A rapidly growing area of ceramic science & technology involves the develop- ment of novel ceramic materials that facilitate the diagnosis and/or treatment of medical conditions. Bioceramics researchers have recently developed several types of bioinspired and biomimetic ceramics, which imitate attributes of materials found in nature. The “Next Generation Bioceramics” symposium addressed several areas associated with processing, characterization, modeling, and applications of bioce- ramic materials. Topics covered by the symposium included processing of ad- vanced bioceramic materials; bioinspired and biomimetic ceramic materials; bio- mineralization; self-assembly of bioceramic materials; inorganic-organic composite materials; nanostructured bioceramic materials; mechanical properties of bioceram- ic materials; in vitro and in vivo characterization of bioceramic materials; bioce- ramic materials for drug delivery; bioceramic materials for gene delivery; bioce- ramic materials for sensing; and bioceramic materials for dental applications. This symposium facilitated numerous productive discussions among various groups in the bioceramics community, including academic researchers, industrial researchers, governmental researchers, and graduate students.
The symposium on porous ceramics was very well attended, with presentations given by people from academia and industry, confirming that the topic is of great interest and that continuous progress is being made both in university labs and R&D industrial facilities. In particular, researchers are striving to expand the range of porous architectures achievable, by devising novel and improved processing methods, the type of materials being produced with high levels of porosity (e.g. geopolymers), and the applications for highly porous ceramics. At the same time, advances in characterization techniques, such as Computed Tomography coupled with modeling, as well as in Additive Manufacturing-based fabrication techniques are increasingly demonstrating to be a key factor in the development of ceramic components with optimized porous architecture and properties. We are looking for-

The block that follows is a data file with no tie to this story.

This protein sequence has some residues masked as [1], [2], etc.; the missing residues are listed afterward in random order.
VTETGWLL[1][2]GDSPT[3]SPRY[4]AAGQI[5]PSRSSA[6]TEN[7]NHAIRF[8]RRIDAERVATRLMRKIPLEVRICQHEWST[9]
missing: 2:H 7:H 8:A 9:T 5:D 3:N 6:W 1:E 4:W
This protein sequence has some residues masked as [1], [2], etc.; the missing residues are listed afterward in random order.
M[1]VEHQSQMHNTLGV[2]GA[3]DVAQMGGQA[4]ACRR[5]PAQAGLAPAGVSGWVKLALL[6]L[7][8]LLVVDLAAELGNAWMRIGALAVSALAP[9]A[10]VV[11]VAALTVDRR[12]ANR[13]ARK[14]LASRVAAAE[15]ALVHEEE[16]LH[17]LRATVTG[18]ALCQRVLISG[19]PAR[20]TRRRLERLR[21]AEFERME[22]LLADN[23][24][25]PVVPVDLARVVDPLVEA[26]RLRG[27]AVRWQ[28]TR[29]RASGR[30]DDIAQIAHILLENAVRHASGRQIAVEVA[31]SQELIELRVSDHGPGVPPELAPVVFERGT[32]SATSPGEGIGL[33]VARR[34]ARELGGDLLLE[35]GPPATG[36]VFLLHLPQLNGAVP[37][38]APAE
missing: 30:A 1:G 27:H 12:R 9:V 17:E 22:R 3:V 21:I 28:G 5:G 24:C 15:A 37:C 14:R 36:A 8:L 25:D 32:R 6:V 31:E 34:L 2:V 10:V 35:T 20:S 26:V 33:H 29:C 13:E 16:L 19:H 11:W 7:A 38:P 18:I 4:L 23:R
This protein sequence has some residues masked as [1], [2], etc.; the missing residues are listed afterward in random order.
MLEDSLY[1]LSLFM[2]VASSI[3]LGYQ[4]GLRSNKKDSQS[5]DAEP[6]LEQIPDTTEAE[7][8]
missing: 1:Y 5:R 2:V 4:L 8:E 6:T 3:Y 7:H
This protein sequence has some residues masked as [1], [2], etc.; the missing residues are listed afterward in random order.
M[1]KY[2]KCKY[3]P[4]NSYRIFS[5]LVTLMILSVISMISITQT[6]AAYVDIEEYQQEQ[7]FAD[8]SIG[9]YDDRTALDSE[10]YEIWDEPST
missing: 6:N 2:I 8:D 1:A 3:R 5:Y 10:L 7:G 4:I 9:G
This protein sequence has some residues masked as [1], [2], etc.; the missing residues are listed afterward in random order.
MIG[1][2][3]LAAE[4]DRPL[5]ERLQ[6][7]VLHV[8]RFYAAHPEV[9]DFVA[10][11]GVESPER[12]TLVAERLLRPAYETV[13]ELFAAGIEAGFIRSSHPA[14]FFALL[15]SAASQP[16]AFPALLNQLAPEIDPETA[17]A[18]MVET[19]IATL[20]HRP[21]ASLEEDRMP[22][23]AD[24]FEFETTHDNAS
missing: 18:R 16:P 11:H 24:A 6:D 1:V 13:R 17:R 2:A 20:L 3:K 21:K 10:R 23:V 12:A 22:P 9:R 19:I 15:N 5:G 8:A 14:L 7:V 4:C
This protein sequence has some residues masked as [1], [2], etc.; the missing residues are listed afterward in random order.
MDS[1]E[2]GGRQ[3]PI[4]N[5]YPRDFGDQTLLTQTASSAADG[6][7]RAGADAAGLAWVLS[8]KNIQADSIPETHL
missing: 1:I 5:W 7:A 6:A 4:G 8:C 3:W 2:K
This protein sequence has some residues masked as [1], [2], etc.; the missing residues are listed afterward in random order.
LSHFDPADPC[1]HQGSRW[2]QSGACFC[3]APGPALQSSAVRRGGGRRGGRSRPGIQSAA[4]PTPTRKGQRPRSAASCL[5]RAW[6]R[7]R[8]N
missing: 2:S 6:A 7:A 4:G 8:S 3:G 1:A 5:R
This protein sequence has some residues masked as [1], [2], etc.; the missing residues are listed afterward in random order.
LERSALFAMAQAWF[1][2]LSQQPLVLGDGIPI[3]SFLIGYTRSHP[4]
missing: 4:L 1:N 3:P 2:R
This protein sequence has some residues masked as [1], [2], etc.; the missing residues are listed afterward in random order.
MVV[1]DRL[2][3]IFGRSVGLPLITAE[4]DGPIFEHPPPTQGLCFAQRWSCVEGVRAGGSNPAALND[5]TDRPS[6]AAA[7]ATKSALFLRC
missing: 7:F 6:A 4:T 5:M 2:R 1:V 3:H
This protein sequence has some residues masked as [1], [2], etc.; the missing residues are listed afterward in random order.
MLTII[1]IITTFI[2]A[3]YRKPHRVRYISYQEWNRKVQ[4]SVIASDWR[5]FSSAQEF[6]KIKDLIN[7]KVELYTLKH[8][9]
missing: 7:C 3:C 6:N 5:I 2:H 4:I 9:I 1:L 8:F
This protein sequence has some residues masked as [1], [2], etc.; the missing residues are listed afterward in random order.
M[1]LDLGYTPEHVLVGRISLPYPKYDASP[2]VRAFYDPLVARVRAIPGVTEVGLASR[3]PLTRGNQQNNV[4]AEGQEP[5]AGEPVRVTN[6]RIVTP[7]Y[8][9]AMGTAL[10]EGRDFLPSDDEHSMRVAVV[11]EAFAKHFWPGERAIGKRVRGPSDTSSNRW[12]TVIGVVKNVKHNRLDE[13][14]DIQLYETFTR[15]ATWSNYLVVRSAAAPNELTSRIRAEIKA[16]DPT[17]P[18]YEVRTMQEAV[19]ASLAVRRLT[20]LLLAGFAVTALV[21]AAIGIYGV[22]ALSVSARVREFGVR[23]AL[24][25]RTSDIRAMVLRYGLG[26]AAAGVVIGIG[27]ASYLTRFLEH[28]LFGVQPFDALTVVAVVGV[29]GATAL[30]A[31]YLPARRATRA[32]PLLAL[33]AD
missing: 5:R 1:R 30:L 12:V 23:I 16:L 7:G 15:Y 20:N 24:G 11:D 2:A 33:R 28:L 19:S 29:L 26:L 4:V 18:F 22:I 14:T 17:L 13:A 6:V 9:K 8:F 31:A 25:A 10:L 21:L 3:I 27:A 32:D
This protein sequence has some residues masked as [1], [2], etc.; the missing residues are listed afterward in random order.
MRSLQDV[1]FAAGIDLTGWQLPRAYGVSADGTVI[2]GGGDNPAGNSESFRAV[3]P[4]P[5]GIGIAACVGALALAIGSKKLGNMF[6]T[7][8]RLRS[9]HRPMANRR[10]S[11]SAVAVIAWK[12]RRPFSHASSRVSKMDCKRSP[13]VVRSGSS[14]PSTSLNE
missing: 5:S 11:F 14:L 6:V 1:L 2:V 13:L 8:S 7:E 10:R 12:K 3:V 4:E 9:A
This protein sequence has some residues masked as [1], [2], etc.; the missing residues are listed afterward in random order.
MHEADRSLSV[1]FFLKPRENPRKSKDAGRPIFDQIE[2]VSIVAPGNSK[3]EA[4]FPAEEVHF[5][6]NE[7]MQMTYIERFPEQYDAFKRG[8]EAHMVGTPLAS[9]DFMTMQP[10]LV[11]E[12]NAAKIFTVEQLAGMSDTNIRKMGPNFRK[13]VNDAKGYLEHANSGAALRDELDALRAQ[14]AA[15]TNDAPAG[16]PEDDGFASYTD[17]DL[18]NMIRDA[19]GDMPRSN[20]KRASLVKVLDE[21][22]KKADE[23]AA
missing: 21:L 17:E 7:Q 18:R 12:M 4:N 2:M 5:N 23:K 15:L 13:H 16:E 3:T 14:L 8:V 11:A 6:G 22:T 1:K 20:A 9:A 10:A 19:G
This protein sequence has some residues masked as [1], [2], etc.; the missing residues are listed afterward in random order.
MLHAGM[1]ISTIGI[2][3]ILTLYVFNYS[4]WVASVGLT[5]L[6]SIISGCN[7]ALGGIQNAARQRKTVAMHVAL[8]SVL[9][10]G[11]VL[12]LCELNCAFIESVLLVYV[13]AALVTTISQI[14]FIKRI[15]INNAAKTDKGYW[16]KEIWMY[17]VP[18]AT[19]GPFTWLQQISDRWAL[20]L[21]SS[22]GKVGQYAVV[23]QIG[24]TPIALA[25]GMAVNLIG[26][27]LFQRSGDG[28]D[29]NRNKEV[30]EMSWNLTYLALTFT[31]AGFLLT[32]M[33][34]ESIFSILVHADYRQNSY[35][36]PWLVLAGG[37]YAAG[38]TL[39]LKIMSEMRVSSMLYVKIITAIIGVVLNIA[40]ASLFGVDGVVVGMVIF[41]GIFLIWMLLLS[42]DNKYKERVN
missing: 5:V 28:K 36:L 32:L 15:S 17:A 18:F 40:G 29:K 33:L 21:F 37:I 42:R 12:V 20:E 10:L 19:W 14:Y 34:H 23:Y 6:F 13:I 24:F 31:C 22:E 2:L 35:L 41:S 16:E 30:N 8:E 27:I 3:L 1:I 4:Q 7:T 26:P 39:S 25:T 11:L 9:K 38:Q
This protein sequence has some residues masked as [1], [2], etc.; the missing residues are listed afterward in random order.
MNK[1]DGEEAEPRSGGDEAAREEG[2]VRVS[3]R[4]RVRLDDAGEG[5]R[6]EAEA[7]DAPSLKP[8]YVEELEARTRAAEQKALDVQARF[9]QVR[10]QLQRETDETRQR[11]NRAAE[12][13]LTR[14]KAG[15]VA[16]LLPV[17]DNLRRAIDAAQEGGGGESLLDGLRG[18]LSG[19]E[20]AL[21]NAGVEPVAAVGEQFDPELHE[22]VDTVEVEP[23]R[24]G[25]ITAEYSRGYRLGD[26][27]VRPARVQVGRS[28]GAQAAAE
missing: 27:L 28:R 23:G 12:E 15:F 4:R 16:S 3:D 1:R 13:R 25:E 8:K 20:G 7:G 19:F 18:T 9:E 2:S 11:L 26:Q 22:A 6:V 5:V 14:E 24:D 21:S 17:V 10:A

ward to the next symposium, in which the new innovations in this exciting field will be presented.
We would like to thank the staff at The American Ceramic Society and John Wi- ley & Sons for making this proceedings volume possible. We would also like to ac- knowledge the efforts of the authors and reviewers, without whom this volume would have not been possible. We also thank the leadership of the Engineering Ce- ramics Division of The American Ceramic Society, including Michael Halbig, Tat- suki Ohji, Andrew Gyekenyesi, Jingyang Wang, and the 2015 Program Chair, Soshu Kirihara, for their tireless efforts. We hope that this volume becomes a useful resource for academic and industrial efforts involving porous ceramic materials and bioceramic materials. Finally, we hope that this volume facilitates advances in ce- ramic science & technology and contributes to the leadership of The American Ce- ramic Society in these emerging areas.
viii · Advances in Bioceramics and Porous Ceramics VIII
This CESP issue consists of papers that were submitted and approved for the pro- ceedings of the 39th International Conference on Advanced Ceramics and Compos- ites (ICACC), held January 25–30, 2015 in Daytona Beach, Florida. ICACC is the most prominent international meeting in the area of advanced structural, functional, and nanoscopic ceramics, composites, and other emerging ceramic materials and technologies. This prestigious conference has been organized by the Engineering Ceramics Division (ECD) of The American Ceramic Society (ACerS) since 1977.